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NHGRI Director Eric D. Green receives honorary degree from Washington University in St. Louis

On May 18, 2018, Washington University in St. Louis awarded an honorary Doctor of Science degree to Eric D. Green, M.D., Ph.D., in recognition of his contributions to the field of genomics and its application to medicine. Dr. Green, director of the National Human Genome Research Institute (NHGRI), received the degree during the university's 157th Commencement ceremony. NHGRI, part of the National Institutes of Health, is the driving force for advancing genomics and accelerating scientific and medical breakthroughs that improve human health.

At the Forefront

Dr. Green was born into a family of scientists and physicians. His father, the late Maurice Green, Ph.D., pioneered the field of molecular virology in his six decades at St. Louis University School of Medicine. Dr. Green's brother is a molecular biologist and cancer researcher at the University of Massachusetts Medical School, and his sister is a pediatrician. Dr. Green joined the 'family business' after graduating with medical and doctoral degrees from Washington University School of Medicine in 1987, the same year the term 'genomics' was coined.

In 1992, he was appointed assistant professor of pathology and genetics as well as co-investigator in the Human Genome Center at Washington University. For over two decades, Dr. Green's research program was at the forefront of efforts to map, sequence and understand mammalian genomes. His work included significant, start-to-finish involvement in the Human Genome Project, the international effort that first mapped and sequenced the human genome.

From 1994-2010, he was a member of the Intramural Research Program of the National Center for Human Genome Research, later renamed the National Human Genome Research Institute. During that time, he founded and directed the NIH Intramural Sequencing Center (NISC), established a program in comparative genomics that involved the generation and analyses of sequences from targeted genomic regions in evolutionarily diverse species, and identified several human disease-related genes, including those implicated in certain forms of hereditary deafness, vascular disease, and inherited peripheral neuropathy. In 2002, he was appointed director of the NHGRI Intramural Research Program. In this leadership role, he established the Social and Behavioral Research Branch and the NIH Center for Research on Genomics and Global Health, and helped to launch innovative programs such as the Undiagnosed Diseases Program.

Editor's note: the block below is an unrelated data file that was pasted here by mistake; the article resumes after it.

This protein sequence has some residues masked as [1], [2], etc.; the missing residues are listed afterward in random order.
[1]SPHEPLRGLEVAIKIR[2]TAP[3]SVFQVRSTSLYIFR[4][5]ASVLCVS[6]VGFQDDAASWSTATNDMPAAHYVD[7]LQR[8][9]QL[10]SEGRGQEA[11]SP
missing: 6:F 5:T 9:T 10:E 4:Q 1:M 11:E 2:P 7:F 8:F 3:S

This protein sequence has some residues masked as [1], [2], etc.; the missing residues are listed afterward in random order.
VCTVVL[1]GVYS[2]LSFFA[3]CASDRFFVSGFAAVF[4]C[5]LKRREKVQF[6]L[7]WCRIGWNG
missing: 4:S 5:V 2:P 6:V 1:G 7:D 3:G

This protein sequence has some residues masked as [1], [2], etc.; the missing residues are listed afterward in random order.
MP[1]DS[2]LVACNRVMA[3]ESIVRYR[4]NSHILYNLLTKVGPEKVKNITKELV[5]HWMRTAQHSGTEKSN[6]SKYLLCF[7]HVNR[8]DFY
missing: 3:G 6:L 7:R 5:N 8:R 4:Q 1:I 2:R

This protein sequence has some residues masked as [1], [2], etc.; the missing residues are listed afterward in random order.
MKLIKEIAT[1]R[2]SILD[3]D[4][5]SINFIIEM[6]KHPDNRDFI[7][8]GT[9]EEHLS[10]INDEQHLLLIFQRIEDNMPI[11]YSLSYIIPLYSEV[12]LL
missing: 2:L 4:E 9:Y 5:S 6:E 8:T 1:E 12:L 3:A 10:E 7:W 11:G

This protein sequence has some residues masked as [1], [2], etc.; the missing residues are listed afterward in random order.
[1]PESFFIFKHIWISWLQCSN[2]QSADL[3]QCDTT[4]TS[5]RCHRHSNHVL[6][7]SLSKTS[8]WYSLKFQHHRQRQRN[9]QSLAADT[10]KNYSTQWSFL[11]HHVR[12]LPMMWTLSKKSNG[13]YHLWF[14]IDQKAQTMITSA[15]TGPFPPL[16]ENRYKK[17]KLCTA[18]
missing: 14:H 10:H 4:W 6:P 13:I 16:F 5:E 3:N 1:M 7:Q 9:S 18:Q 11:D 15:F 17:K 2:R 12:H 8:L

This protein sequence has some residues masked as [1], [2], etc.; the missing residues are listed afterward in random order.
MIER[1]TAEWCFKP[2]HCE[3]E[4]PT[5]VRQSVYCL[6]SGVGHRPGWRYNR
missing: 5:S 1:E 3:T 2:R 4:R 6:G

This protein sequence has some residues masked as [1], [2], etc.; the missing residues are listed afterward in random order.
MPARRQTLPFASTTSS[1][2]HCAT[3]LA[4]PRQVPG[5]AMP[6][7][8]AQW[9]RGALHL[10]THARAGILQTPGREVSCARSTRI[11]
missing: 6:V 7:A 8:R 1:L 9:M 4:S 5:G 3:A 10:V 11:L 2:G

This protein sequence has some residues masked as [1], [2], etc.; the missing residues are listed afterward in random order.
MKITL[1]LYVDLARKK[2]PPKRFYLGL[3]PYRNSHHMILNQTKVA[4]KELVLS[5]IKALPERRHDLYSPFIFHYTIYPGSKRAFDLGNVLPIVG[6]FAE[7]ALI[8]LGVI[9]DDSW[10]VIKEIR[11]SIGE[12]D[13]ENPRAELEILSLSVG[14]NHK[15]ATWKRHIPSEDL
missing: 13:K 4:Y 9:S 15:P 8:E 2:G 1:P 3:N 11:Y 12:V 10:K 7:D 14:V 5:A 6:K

NHGRI director, Eric D. Green, M.D., Ph.D., receives an honorary degree from Washington University in St. Louis chancellor Mark S. Wrighton, Ph.D. Image credit: Joe Angeles, Washington University.

In 2009, NIH Director Francis Collins selected Dr. Green to be the NHGRI director. Shortly thereafter, he led the Institute to the completion of a strategic planning process that yielded an updated vision for genomics research, entitled Charting a course for genomic medicine from base pairs to bedside.

Beyond NHGRI-specific programs, Dr. Green has also played important leadership roles in the development of a number of high-profile efforts relevant to genomics, including the Smithsonian-NHGRI exhibition Genome: Unlocking Life's Code, the NIH Big Data to Knowledge (BD2K) program, the NIH Genomic Data Sharing Policy and the U.S. Precision Medicine Initiative.

In 2018, Dr. Green launched a new round of strategic planning for the Institute. The anticipated '2020 Vision for Genomics' aims to identify key areas of genomics that will expand the field into new frontiers and enable novel applications to human health and disease. The process will culminate in the publication of the new strategic plan in October 2020 to commemorate the 30th anniversary of the launch of the Human Genome Project.

The honorary Doctor of Science degree is the third award given to Dr. Green by Washington University. In 2005, he was given an Alumni Achievement Award from the university's School of Medicine, and in 2010, he was given a Distinguished Alumni Award.

Last updated: May 21, 2018